And that got me thinking.
Is it only me or have the gimmicks once tucked inside a novel to make the denizens holler and the gatekeepers bellow—the same gimmicks that often ended up garnering a book so much press (yes I’m talking you 50 Shades of Grey) that sales jumped—been turned to titles?
And if so, does that mean we can look forward to the likes of Humping All Night to soon appear on our local drugstore bookrack where we buy our cottage mysteries and western romances and legal thrillers when we’re under the weather?
And if so, does this mean:
- Raunchy is the new orange?
- New romance authors are evolving into misogynist frat boys? (There are already plenty of them making movies in Hollywood.)
- And book editors are a step away from editorial dinosaurs that should toss away, nay, break and burn, their red pencil or maybe turn it on themselves?
We like to think of our times as the height of civilization. We have iPhones don’t we! And 60-inch plasma TVs! (Please excuse the sarcasm.) And goodness knows I’m not calling for a return to the days when a rock star or a police officer could not be a romantic hero, according to the powers that be.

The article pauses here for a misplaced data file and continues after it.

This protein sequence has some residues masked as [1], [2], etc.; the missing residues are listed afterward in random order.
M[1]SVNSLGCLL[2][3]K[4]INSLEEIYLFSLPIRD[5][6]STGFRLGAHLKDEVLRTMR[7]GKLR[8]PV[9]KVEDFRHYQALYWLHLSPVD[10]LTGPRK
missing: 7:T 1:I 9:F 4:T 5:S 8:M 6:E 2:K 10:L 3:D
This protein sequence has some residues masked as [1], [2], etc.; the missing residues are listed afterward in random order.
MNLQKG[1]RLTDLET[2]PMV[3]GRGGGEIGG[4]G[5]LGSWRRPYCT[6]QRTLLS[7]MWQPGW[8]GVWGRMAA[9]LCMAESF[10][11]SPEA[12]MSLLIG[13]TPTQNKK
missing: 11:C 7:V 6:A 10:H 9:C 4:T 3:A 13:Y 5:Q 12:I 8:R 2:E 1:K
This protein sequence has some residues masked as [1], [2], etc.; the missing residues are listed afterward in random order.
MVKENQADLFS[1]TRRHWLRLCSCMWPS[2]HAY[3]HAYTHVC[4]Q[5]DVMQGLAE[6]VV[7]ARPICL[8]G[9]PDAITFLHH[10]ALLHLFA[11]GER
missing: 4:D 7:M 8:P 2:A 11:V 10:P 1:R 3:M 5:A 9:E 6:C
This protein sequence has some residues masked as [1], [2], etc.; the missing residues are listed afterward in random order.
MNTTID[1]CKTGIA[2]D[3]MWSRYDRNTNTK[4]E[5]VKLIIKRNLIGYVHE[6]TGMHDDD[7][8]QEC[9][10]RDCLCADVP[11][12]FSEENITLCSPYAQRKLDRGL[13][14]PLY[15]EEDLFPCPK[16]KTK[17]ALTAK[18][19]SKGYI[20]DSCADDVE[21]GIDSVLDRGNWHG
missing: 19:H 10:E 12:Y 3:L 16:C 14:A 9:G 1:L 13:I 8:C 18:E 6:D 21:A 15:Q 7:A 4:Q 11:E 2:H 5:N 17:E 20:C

But I can’t help but wonder . . .
Someday when we are dead and gone, our descendants are going to dig up books or digital archives with the likes of Knocked Up by the Bad Boy, and they are going to wonder about love and romance in our time because remember these aren’t some work-in-progress found in someone’s bottom drawer but published, albeit self-published works, works on national best-seller lists.
And if the cautionary title doesn’t tell them all they need to know about our times its lovely romantic title blurb should: “The only settling down I do is at night, when I take a girl home to f*ck . . . I live to hear them scream my name, but one night is all they get.”
Oh, be still my beating heart.
So tell me: do titles matter when it comes to what you read?